Check it out.
  6. Active8

    Active8 Guest

    On 01 Mar 2004 03:58:47 GMT, said...
    The commo between your box and an external modem is *not* inet,
    i.e., TCP/IP, etc. via PPPoE, but RS-232.
    Use the computer to program MIDI files.
    not what you said above. entering the nebulous zone here.
    Your computer only needs to send a text command "GET" to the URL
    from whence the download comes. Additionally, browsers can send
    queries to find out the size of the file so they know WTF to expect
    and set up a buffer, progress bar or "downloading file.gif 23k of
    100k" typr of status window stuff.
  7. Monitoring the telephony side is a looser - it is *by far* much easier to
    monitor the IP layer; One such tool "Ethereal" is preconfigured for most
    situations and can be customised to whatever you want to do.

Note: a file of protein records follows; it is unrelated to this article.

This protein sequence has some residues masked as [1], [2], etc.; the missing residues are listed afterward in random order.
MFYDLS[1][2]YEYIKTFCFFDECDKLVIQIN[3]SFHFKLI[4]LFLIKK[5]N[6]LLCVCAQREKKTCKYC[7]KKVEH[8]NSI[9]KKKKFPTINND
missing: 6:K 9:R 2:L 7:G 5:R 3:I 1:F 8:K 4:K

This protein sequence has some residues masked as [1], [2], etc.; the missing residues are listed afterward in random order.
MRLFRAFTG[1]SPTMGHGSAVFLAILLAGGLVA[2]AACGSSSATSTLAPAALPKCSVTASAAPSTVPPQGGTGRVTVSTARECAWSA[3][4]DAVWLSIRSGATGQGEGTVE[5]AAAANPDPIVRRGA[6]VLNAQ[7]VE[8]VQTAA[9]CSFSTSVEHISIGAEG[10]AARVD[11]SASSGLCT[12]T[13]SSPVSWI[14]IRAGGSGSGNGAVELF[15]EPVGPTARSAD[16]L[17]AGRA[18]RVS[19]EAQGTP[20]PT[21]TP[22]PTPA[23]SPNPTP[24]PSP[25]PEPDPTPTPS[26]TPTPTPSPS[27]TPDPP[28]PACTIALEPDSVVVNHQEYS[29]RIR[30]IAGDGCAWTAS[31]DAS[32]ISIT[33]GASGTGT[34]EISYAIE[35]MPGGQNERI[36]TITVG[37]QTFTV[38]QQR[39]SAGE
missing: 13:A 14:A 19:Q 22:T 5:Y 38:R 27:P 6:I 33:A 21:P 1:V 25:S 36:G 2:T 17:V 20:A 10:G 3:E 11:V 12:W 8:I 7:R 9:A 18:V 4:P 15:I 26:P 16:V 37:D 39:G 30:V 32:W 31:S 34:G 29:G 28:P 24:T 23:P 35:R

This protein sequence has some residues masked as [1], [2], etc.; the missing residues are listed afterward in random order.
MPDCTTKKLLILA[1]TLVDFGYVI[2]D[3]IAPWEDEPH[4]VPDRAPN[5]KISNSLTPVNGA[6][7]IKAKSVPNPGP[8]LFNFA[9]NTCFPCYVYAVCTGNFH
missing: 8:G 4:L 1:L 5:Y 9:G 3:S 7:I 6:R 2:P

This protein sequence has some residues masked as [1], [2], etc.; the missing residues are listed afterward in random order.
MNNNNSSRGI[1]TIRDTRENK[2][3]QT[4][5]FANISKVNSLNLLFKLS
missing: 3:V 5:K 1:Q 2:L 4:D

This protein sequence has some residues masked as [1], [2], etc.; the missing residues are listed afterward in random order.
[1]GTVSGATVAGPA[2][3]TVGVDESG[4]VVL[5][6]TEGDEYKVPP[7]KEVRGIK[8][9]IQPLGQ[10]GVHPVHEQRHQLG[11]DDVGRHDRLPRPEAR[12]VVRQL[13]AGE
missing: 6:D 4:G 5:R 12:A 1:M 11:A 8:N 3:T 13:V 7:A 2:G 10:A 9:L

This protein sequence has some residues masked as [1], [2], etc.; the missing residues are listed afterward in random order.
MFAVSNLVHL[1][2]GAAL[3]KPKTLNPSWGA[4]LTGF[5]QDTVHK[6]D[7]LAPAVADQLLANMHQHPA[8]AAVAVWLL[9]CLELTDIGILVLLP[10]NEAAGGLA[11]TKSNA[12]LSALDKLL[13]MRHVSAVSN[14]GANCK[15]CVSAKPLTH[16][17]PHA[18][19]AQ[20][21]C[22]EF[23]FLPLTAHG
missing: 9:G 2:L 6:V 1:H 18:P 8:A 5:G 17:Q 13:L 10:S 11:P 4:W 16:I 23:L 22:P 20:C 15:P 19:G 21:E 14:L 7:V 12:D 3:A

8. Tim Auton

    Tim Auton Guest

    You want to build a hardware sniffer, but is what you really want a
    proxy server? Either way, it's far easier to do in software.

  9. RS232 is the electrical connection and outside wrapper, the protocol would be PPP and in
    that TCP or UDP or whatever, and even then RS232 is NOT implied, he could be using
    a USB modem, or USB ADSL, or Ethernet ADSL, or whatever laptop on a GSM, or I dunno.
    Its a daft idea.
    Just download the midi file, and upload / send / copy / burn / etc.. it to wherever you want it.
    In case of a RS232 V90 modem, all the modem does is some compression, quadrature
    modulation, handshaking to find the maximum line speed, but it does NOT change or add